Cyber incident reporting law takes effect in Virginia

A new law gives all agencies and local governments 24 hours to report cybersecurity incidents to Virginia's fusion center.
Glenn Youngkin speaks during an election-night rally at the Westfields Marriott Washington Dulles on Nov. 2, 2021 in Chantilly, Virginia. (Anna Moneymaker / Getty Images)

A new law that took effect in Virginia last week requires the commonwealth’s agencies and local governments to report cybersecurity incidents within 24 hours of detection.

Senate Bill 764, which passed the Virginia General Assembly with near-unanimous support in March and was signed by Gov. Glenn Youngkin the following month, requires every public body in the state to report all events that compromise data security, expose protected information or disrupt IT systems to the Virginia Fusion Intelligence Center, an interagency facility led by the Virginia State Police.

“Cybersecurity is a priority of critical importance for the Commonwealth of Virginia.”

Aliscia Andrews, Youngkin’s deputy secretary of cybersecurity

The law adds Virginia to a growing list of states to impose reporting requirements on agencies and local governments. As incidents like ransomware have stacked up for years, cybersecurity officials and analysts have often been frustrated by the lack of requirements for certain organizations — like school districts — to acknowledge attacks that compromise the data of citizens, customers and students. Any reports are to be shared with the commonwealth’s chief information officer, according to the text of the legislation.


“Cybersecurity is a priority of critical importance for the Commonwealth of Virginia, as is focused coordination of government of all levels and entities,” Aliscia Andrews, Youngkin’s deputy secretary of cybersecurity, said in a press release.

The law also puts CIO Bob Osmond in charge of a working group, composed of state and local officials, to refine incident-reporting practices and deliver revised guidelines to the legislature by Nov. 15.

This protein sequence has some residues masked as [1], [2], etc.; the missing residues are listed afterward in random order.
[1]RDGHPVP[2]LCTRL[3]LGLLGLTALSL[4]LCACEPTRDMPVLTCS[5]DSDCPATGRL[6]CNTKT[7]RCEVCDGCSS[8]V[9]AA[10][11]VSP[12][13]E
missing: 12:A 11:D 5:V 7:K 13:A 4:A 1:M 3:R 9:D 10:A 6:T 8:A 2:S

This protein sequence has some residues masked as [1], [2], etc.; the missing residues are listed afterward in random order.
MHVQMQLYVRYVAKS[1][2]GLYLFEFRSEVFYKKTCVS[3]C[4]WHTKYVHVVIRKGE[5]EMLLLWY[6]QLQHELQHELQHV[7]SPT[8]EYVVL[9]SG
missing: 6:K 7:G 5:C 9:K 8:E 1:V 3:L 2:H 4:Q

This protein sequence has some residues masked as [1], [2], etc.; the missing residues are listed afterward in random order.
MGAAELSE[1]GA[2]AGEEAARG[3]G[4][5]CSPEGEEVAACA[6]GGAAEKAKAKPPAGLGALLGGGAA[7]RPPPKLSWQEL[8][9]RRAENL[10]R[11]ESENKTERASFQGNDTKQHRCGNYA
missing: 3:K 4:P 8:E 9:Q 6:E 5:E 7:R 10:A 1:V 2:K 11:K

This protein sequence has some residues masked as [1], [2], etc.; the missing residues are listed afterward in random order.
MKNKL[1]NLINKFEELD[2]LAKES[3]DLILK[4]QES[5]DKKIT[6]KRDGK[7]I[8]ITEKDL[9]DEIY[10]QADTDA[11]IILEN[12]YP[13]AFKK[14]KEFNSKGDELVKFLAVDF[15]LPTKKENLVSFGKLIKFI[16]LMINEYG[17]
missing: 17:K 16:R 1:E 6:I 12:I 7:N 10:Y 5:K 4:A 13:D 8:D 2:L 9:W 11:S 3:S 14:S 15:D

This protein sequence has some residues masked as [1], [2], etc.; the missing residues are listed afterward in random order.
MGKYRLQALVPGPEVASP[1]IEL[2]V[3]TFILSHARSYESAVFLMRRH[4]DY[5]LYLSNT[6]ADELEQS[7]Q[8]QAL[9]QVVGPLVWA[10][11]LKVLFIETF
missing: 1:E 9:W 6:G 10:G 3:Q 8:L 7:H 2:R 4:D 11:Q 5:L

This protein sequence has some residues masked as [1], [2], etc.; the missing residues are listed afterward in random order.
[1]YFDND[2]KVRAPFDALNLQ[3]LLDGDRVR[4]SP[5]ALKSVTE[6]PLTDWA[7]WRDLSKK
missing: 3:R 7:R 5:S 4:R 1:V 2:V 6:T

Many states have in the past two years imposed new cyber incident reporting requirements as governments nationwide attempt to increase their information-sharing abilities. Since the start of 2021, Indiana, New Hampshire and West Virginia have also imposed new incident reporting requirements on state agencies and localities, according to the National Association of State Legislatures.

At the federal level, a law President Joe Biden signed in March requires critical infrastructure owners and operators to report any major hacks or ransomware payments to the Cybersecurity and Infrastructure Security Agency.

In addition to the new reporting law, Virginia also enacted a measure that adds more private-sector slots to the state’s Information Technology Advisory Council, a board that advises officials on tech policy. It also added cybersecurity to the board’s purview.

Benjamin Freed

Written by Benjamin Freed

Benjamin Freed was the managing editor of StateScoop and EdScoop, covering cybersecurity issues affecting state and local governments across the country. He wrote extensively about ransomware, election security and the federal government’s role in assisting states and cities with information security.

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